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Physiology of the Impossible - continued...

The self-made bird

The enigmatic behavior of the buzzards gave birth to a series of experiments that Exner published under the title On the floating of birds of prey in 1906 (Über das Schweben der Raubvögel). Exner's investigation started with a memory. On a trip to a meeting of naturalists in Breslau in September 1904 a scene came to his mind that he once had witnessed in a zoo. Exner's imagination presented to him some birds of prey lying on the cave floor, the outer feathers of their wings intensely trembling. Could this trembling be a kind of floating exercise? As the scientific object was inaccessible - too far away to be examined, unable to fly if caught – Exner constructed an artificial bird made of wire, wood, a buzzard's wing, and a motor. A rotating disc raised the wing, a strong spiral feather drew it back. In order to visualize the corresponding flow of air Exner used white paper strips.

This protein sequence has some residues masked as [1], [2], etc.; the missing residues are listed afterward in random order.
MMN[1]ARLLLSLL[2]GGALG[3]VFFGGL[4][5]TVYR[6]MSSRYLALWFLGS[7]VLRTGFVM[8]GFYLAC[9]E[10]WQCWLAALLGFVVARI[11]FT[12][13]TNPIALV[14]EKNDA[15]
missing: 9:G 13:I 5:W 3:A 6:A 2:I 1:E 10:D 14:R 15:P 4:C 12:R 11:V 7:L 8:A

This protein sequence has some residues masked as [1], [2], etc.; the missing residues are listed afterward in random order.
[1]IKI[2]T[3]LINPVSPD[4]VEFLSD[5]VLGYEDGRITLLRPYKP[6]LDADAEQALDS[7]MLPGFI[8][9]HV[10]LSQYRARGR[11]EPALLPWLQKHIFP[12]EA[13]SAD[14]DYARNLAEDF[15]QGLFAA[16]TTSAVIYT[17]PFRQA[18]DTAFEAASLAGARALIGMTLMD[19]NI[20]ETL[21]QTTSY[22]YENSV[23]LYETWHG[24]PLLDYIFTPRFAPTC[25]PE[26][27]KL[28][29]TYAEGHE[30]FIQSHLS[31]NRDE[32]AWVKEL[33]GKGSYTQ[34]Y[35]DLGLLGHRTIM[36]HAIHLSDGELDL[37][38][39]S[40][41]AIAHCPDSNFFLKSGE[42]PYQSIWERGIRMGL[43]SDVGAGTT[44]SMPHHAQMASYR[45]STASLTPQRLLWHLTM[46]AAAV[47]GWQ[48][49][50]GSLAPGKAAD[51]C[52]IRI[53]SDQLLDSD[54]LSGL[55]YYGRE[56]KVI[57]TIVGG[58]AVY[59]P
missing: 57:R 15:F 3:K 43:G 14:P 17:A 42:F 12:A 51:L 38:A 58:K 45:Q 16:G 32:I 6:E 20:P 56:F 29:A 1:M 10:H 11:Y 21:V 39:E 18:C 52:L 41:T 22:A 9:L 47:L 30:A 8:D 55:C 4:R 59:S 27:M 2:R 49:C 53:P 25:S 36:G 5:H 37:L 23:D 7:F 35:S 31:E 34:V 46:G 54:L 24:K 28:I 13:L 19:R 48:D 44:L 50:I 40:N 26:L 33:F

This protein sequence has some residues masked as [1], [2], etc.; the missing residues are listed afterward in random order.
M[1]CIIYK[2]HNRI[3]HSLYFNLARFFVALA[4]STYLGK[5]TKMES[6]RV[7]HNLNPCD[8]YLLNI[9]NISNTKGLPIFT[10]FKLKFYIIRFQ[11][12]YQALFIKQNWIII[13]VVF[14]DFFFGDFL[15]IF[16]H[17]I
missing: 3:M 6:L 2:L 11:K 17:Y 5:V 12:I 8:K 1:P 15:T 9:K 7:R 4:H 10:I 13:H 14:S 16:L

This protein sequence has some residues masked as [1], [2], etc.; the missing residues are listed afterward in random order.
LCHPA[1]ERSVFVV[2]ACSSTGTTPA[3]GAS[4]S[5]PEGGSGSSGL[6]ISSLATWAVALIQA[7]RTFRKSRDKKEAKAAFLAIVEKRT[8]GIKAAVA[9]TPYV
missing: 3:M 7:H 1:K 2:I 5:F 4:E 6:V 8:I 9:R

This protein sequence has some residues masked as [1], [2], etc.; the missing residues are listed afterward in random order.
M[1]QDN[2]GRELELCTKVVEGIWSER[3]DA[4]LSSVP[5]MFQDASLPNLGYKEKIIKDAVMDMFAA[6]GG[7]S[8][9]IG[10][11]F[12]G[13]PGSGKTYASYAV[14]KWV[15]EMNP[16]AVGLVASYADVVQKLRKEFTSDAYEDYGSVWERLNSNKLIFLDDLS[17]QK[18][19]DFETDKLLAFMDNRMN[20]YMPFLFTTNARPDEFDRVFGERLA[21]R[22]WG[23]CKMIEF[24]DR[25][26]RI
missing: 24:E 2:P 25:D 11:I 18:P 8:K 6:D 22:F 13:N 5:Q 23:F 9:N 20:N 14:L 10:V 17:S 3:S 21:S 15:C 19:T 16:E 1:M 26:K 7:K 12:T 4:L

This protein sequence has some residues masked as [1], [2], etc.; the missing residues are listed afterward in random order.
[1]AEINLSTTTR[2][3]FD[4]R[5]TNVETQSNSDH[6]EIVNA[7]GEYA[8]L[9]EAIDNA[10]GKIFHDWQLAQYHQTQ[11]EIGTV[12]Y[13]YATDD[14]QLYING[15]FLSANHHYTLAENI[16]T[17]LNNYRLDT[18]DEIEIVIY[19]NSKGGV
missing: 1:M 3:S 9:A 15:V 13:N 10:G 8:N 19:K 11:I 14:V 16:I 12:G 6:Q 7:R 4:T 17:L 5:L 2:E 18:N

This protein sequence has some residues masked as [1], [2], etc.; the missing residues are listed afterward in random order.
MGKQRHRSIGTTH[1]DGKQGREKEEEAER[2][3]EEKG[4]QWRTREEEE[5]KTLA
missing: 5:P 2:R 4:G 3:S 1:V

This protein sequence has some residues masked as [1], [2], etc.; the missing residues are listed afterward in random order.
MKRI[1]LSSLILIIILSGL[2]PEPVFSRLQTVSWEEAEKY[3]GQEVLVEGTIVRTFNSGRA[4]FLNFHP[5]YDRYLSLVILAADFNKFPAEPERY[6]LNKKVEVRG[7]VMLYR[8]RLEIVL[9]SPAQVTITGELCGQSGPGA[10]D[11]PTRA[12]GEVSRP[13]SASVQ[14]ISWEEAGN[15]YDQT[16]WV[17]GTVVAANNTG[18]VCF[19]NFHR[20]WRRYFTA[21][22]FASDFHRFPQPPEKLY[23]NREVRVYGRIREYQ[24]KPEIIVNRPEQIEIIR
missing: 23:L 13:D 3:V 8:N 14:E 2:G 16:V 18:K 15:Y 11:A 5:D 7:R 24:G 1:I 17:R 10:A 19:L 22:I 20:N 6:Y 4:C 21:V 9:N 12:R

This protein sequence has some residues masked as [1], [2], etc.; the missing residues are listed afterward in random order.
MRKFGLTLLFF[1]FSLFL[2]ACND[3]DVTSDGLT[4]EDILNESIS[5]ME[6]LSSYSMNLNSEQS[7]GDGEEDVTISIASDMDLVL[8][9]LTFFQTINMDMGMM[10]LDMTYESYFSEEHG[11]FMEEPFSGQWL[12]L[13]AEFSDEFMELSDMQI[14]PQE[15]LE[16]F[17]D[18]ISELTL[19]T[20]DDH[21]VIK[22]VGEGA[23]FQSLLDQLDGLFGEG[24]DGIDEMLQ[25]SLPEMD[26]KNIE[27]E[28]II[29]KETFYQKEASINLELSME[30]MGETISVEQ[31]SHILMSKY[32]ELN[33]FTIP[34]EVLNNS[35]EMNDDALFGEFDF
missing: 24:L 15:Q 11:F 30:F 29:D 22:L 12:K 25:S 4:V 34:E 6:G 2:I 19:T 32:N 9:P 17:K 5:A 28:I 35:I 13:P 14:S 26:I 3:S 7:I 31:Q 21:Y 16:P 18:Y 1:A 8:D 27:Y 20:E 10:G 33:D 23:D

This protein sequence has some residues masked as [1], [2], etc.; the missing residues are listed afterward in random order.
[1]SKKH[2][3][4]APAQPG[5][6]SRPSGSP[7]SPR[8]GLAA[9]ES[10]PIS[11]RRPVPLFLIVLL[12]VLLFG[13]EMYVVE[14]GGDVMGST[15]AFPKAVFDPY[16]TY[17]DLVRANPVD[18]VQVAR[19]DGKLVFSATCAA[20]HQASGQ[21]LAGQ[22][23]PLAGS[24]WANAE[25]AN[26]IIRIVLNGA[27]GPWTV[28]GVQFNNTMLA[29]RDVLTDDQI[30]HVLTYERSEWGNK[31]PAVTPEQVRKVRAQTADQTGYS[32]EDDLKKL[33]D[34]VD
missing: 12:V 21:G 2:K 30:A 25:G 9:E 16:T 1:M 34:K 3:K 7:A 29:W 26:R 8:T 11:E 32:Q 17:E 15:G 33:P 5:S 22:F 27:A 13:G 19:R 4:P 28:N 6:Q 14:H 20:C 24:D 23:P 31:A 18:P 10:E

Exner's artificial buzzard in action

In a second step he introduced two electrodes into a living buzzard's muscular system and by use of a Du Bois-Reymond induction apparatus he showed that a trembling of the wings could be provoked by electric impulses. Finally the stylus of a myograph inscribed the wing's vibrations. Exner's studies of these minute curves on the paper manifested a shift that according to Bruno Latour characterizes any scientific research about nature: "Scientists start seeing something once they stop looking at nature and look (...) obsessively at prints and flat inscriptions".

Reference: Geimer, Peter. 2001. Physiology of the Impossible. Exner meets mythology.. The Virtual Laboratory (ISSN 1866-4784),